When Stuff hit an iceberg

Last updated 16:24 23/08/2013

Sometimes, the news business is about avoiding icebergs. Yesterday, we slammed right into one.

To the glee of many, but certainly not us, we were hoaxed. It is deeply embarrassing.

People attempt to hoax news organisations on a regular basis. Whether it be writing fictitious news releases, supplying bogus photos or doctoring them (this callous act happens after every natural disaster) or phoning with news tips that are simply lies.

It is our job to sift the truth from these; yesterday we failed.

Mid afternoon a press release, purporting to be from the Russian petroleum giant Gazprom and Royal Dutch Shell, landed in our Auckland news bureau's inbox.

It claimed the oil giants were to donate a polar bear to Auckland Zoo.

The release went on to say that: ''Gazprom and Shell are relocating polar bears to ten cities around the world. They are doing this as part of a new business partnership which will see them drill for oil in the Russian Arctic, which is losing sea ice.''

Our news staff are primed to file as fast as possible, but the facts are still what matter more than anything. In this instance some basic tenets of journalism were ignored throughout the process - from writing to sub-editing and the eventual publication.

In a day where we broke and led the news of Labour leader David Shearer's resignation, it was a terrible failure.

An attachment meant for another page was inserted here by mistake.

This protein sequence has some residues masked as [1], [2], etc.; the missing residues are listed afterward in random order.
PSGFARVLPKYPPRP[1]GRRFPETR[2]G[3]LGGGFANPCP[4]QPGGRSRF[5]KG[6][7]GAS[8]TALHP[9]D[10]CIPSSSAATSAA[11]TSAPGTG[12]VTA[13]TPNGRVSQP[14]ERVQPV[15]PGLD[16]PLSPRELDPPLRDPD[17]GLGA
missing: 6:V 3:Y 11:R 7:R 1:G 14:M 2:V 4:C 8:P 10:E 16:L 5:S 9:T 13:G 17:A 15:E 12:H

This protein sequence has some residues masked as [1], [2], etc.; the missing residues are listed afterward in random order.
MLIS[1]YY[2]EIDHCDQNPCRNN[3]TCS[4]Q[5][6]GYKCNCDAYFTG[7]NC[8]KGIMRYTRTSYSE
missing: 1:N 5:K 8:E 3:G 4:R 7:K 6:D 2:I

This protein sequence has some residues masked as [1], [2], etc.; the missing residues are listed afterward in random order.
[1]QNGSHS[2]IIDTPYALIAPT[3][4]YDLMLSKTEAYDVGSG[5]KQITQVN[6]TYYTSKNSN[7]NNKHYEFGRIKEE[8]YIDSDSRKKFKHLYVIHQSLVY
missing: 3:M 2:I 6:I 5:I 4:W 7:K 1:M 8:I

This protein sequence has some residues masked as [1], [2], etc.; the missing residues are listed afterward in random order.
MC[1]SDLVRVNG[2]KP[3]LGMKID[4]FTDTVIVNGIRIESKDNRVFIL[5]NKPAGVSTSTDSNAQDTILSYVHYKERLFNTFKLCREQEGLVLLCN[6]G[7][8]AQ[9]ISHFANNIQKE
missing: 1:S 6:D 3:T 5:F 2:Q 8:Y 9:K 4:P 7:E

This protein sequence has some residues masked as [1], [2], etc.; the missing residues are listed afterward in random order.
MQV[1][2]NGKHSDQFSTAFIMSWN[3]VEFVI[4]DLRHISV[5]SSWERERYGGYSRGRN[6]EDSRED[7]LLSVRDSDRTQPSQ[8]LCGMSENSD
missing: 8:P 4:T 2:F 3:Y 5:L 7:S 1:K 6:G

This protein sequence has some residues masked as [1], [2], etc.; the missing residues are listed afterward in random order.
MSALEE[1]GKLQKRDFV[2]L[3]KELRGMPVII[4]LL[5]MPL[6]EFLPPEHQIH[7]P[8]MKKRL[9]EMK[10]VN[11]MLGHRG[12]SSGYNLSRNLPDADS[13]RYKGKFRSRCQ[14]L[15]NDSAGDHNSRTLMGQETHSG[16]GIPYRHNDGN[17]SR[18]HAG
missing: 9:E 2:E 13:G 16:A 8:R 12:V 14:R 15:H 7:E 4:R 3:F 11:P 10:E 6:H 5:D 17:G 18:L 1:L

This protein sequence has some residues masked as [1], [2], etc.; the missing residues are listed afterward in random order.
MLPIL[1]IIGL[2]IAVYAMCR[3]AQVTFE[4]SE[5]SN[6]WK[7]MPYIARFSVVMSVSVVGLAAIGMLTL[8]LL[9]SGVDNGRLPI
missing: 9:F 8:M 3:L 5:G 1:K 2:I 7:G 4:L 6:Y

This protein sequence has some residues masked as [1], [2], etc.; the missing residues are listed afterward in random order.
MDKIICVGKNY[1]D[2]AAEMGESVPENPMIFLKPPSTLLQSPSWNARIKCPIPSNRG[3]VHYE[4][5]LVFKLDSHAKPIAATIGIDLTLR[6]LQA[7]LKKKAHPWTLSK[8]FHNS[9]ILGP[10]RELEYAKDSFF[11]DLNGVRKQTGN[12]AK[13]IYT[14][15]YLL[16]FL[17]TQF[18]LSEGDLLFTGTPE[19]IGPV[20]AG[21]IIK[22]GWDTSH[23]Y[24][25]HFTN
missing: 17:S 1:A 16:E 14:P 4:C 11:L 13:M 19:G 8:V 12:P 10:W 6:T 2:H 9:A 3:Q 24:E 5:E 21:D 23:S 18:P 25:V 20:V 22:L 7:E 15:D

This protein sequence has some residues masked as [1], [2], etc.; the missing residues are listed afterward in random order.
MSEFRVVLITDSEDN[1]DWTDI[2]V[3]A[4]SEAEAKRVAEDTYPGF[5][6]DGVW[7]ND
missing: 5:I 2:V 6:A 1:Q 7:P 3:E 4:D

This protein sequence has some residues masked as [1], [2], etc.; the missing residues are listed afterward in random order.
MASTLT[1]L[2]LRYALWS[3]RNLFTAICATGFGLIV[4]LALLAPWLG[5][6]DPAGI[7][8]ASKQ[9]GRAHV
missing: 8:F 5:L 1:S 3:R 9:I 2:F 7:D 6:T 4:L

Some parts of the press release contained elements of truth - it linked to the real Gazprom homepage and the phone number was real (though a Netherland's one, where Royal Dutch Shell has its international HQ). But that was about it. The email address for Gazprom was fake and a link to a video was dead.

And then there was the story. The easiest way to check was to call Auckland Zoo. No-one did this.

Just as bad is that during the sub-editing process, no-one stopped to ask any critical questions.

We always need to place an immense amount of trust in our journalists and day in, day out, they do a brilliant job, bringing you the best news in the country.

However, we also need to ask questions of them and ourselves. Yesterday we failed to ask those questions and we apologise.

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